7. Next choose the stream genre. We don’t think that a church service naturally falls under any of the headings, but since we need to choose one, we have gone for “Non-profit and activism”
  8. Select “Schedule for later” and choose the service date and time (N.B. we start the stream about 10 minutes early to allow for any technical hitches).
  9. If you want, you can upload a custom thumbnail to show before the stream begins (this can be used to communicate useful information)
  10. Under Audience, select “No, it’s not made for kids” (unless it is an All-Age service where kids are a “target audience” throughout).
  11. Click “Create Stream”
  12. Close the box titled “Stream setup help”
  13. If you would like to disable Live Chat, press the cog at the top right of the page, select "Live Chat on the LH side, and deselect “Enable Live Chat” and “Allow Live Chat to replay.”
  14. To share the stream before it happens, click the arrow at the top right of the page and copy the web address. Share using your preferred method.

Canon EOS Utility

This setup required for every use
  1. Connect the camera, turn it on and set it to video recording mode.
  2. Open Canon EOS Utility
  3. Select “Camera settings/Remote shooting”
  4. Choose “Live View Shoot…”
  5. In the RH pane, make sure that Focus is set on “Face detection + Tracking AF” and that it is turned to "Off" immediately below.
  6. In the bar near the bottom of the window, make sure the button that looks like five boxes in a cross pattern is deselected.
  7. If you can, hide the setting pane so that the camera output fills the window (we also put it on the second screen) and then leave the camera output window open.

Going live on your stream

  1. Open Canon EOS Utility and set up as above.
  2. Open OBS (settings should be retained from your earlier setup)
  3. Log on to your YouTube account.
  4. Click the leftmost of the four buttons in the top right hand corner of the page. This is the one that looks like a camera with a plus on it. Choose “Go live.”
  5. Click the “Manage” button at the top of the page.
  6. Click the relevant service stream.
  7. You will see a pop-up window called “Stream Setup Help.” Copy the stream key.
  8. Go into OBS and click “Settings” in the bottom right hand corner of the window.
  9. Choose stream in the LH column, set your streaming service to YouTube and paste in the key in the box the appears below. Press OK.
  10. Then click “Start Streaming.” This starts sending a feed to YouTube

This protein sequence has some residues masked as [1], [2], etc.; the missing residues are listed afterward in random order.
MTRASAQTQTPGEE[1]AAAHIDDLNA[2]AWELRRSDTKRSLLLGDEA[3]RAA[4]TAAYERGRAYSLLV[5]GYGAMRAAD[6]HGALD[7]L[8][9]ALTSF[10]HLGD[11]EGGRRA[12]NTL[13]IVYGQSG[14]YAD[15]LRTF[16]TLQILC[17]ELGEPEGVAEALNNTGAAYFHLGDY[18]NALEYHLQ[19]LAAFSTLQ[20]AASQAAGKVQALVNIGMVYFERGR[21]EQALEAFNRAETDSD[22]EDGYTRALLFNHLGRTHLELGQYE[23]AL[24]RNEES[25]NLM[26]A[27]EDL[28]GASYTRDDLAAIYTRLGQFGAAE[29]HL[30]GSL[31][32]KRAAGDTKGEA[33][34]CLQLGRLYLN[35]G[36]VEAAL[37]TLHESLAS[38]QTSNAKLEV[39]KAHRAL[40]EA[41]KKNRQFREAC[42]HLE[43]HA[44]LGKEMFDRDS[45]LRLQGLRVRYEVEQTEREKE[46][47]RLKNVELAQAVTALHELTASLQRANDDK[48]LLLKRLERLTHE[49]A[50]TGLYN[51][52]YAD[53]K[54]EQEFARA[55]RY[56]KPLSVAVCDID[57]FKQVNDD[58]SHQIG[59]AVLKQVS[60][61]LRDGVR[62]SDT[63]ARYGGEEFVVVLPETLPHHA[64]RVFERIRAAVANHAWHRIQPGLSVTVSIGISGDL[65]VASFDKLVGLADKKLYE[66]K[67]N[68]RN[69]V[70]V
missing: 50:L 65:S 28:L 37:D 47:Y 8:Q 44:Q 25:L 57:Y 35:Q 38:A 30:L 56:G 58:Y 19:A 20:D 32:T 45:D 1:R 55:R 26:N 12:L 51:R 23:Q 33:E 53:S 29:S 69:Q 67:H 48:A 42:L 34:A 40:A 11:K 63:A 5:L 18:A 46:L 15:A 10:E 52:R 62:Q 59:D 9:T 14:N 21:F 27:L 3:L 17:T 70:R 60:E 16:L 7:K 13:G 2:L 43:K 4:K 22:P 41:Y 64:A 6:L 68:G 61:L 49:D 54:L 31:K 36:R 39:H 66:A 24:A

11. Back on YouTube, click Done. Your feed will appear in the top left of the page, unlocking the “Go Live” button.
  12. Finally, press the go live button, and you will be live on YouTube!

Note on Copyright

PLEASE NOTE THAT THIS SECTION HAS BEEN CHANGED TO match CCLI's change in advice on friday 12th march 2020

[UPDATE - 23 March 2020]: CCLI now offer a streaming license which will cover you for streaming to YouTube and keeping the streams online afterwards. See here for what it covers in more detail. Please note, you are still not covered for pre-recorded music other than your own church's recordings.

If you don't get the license from CCLI, here is what you can lawfully do in a livestream:

For streaming to YouTube, you must get written permission from the copyright holder before streaming any copyrighted materials (most likely when you sing songs). There is no copyright license that will cover you for livestreaming on a third-party platform such as YouTube or Facebook Live. If in doubt, remember we are blessed with some real musical treasures in the Public Domain (hymns by Isaac Watts, Charles Wesley and Augustus Toplady to name a few). Take your adventures in livestreaming as an opportunity to up your church's hymn-singing game!

UPDATE (20th March 2020): Sovereign Grace, Emu Music, Richard Simpkin, Matt Searles and Getty Music have given permission for their works to be used in church service livestreams for the time being. Matt MacGregor is also permitting all the songs he has written for StAG to be used (but doesn't feel his name fits in a list alongside those Christian music luminaries!)

If you do get permission, you will need to acknowledge this in the video description in roughly this format:

Songs used:
Words and Music by [SONG AUTHORS]
[COPYRIGHT INFORMATION] - e.g. © 2020 The Church Music Company
Used with permission.

On YouTube, their content ID filters will notice if you have used a copyrighted melody on your stream. Whether or not you have written permission, they will put a Content ID claim on your stream, essentially running adverts on any subsequent non-live watches of the stream to pay the royalties. This is not a legal notice against your video, it will not be taken down, nor will you be prevented from streaming. Moreover, these checks are only applied to the stream after it has finished. Your stream should not be stopped mid-flow.

Finally, God's Word encourages us in Romans 13, 1 Peter 2 and elsewhere to obey the law and be subject to authorities. While the temptation is to follow the crowd and treat the Internet as a copyright law Wild West, God's Word seems to tell us that God himself cares about our attitude to these rules and laws. That in itself should be reason to take them seriously, regardless of how much annoyance they cause!